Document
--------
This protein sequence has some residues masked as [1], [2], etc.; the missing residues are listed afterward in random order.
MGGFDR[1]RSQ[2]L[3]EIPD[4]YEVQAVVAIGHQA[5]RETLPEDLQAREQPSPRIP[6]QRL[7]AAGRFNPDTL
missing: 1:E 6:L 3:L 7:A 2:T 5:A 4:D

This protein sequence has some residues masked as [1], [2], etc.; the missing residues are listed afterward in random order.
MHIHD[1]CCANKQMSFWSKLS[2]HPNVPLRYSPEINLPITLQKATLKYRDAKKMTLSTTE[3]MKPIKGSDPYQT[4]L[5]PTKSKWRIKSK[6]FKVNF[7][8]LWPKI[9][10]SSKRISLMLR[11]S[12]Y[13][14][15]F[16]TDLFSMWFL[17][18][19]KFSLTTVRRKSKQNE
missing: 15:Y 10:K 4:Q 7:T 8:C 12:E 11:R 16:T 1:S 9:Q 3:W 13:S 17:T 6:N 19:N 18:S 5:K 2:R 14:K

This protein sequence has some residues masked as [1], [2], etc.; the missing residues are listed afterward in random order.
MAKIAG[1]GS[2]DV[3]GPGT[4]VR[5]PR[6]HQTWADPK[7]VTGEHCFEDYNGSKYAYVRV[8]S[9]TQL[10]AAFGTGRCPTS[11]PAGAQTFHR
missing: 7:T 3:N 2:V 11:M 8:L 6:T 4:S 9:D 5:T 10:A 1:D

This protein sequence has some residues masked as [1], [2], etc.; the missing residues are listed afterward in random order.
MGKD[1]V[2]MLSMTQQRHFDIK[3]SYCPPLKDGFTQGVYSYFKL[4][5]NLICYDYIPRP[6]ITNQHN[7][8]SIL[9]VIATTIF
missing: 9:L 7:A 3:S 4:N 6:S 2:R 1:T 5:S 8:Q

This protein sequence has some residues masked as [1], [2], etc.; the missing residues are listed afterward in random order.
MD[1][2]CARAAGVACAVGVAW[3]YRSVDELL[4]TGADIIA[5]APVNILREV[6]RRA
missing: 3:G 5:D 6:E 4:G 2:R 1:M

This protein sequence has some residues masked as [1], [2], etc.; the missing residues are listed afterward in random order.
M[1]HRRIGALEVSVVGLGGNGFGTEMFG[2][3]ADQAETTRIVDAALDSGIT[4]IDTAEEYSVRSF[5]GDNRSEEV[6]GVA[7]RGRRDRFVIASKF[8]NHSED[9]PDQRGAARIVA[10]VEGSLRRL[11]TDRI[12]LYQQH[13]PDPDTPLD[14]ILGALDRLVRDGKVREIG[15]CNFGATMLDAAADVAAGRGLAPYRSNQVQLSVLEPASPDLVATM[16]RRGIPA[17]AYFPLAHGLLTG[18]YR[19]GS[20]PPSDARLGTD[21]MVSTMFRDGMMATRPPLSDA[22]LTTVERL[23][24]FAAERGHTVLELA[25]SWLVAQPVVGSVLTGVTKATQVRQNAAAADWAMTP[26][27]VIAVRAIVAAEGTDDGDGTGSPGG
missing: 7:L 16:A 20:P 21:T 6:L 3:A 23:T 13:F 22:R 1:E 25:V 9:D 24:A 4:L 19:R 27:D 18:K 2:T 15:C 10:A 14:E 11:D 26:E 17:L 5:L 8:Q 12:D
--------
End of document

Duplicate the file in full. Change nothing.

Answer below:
This protein sequence has some residues masked as [1], [2], etc.; the missing residues are listed afterward in random order.
MGGFDR[1]RSQ[2]L[3]EIPD[4]YEVQAVVAIGHQA[5]RETLPEDLQAREQPSPRIP[6]QRL[7]AAGRFNPDTL
missing: 1:E 6:L 3:L 7:A 2:T 5:A 4:D

This protein sequence has some residues masked as [1], [2], etc.; the missing residues are listed afterward in random order.
MHIHD[1]CCANKQMSFWSKLS[2]HPNVPLRYSPEINLPITLQKATLKYRDAKKMTLSTTE[3]MKPIKGSDPYQT[4]L[5]PTKSKWRIKSK[6]FKVNF[7][8]LWPKI[9][10]SSKRISLMLR[11]S[12]Y[13][14][15]F[16]TDLFSMWFL[17][18][19]KFSLTTVRRKSKQNE
missing: 15:Y 10:K 4:Q 7:T 8:C 12:E 11:R 16:T 1:S 9:Q 3:W 13:S 17:T 6:N 19:N 18:S 5:K 2:R 14:K

This protein sequence has some residues masked as [1], [2], etc.; the missing residues are listed afterward in random order.
MAKIAG[1]GS[2]DV[3]GPGT[4]VR[5]PR[6]HQTWADPK[7]VTGEHCFEDYNGSKYAYVRV[8]S[9]TQL[10]AAFGTGRCPTS[11]PAGAQTFHR
missing: 7:T 3:N 2:V 11:M 8:L 6:T 4:S 9:D 5:T 10:A 1:D

This protein sequence has some residues masked as [1], [2], etc.; the missing residues are listed afterward in random order.
MGKD[1]V[2]MLSMTQQRHFDIK[3]SYCPPLKDGFTQGVYSYFKL[4][5]NLICYDYIPRP[6]ITNQHN[7][8]SIL[9]VIATTIF
missing: 9:L 7:A 3:S 4:N 6:S 2:R 1:T 5:S 8:Q

This protein sequence has some residues masked as [1], [2], etc.; the missing residues are listed afterward in random order.
MD[1][2]CARAAGVACAVGVAW[3]YRSVDELL[4]TGADIIA[5]APVNILREV[6]RRA
missing: 3:G 5:D 6:E 4:G 2:R 1:M

This protein sequence has some residues masked as [1], [2], etc.; the missing residues are listed afterward in random order.
M[1]HRRIGALEVSVVGLGGNGFGTEMFG[2][3]ADQAETTRIVDAALDSGIT[4]IDTAEEYSVRSF[5]GDNRSEEV[6]GVA[7]RGRRDRFVIASKF[8]NHSED[9]PDQRGAARIVA[10]VEGSLRRL[11]TDRI[12]LYQQH[13]PDPDTPLD[14]ILGALDRLVRDGKVREIG[15]CNFGATMLDAAADVAAGRGLAPYRSNQVQLSVLEPASPDLVATM[16]RRGIPA[17]AYFPLAHGLLTG[18]YR[19]GS[20]PPSDARLGTD[21]MVSTMFRDGMMATRPPLSDA[22]LTTVERL[23][24]FAAERGHTVLELA[25]SWLVAQPVVGSVLTGVTKATQVRQNAAAADWAMTP[26][27]VIAVRAIVAAEGTDDGDGTGSPGG
missing: 7:L 16:A 20:P 21:T 6:L 3:A 23:T 13:F 22:R 1:E 25:V 9:D 24:A 4:L 19:R 27:D 18:K 2:T 15:C 10:A 14:E 11:D 26:E 17:L 5:L 8:Q 12:D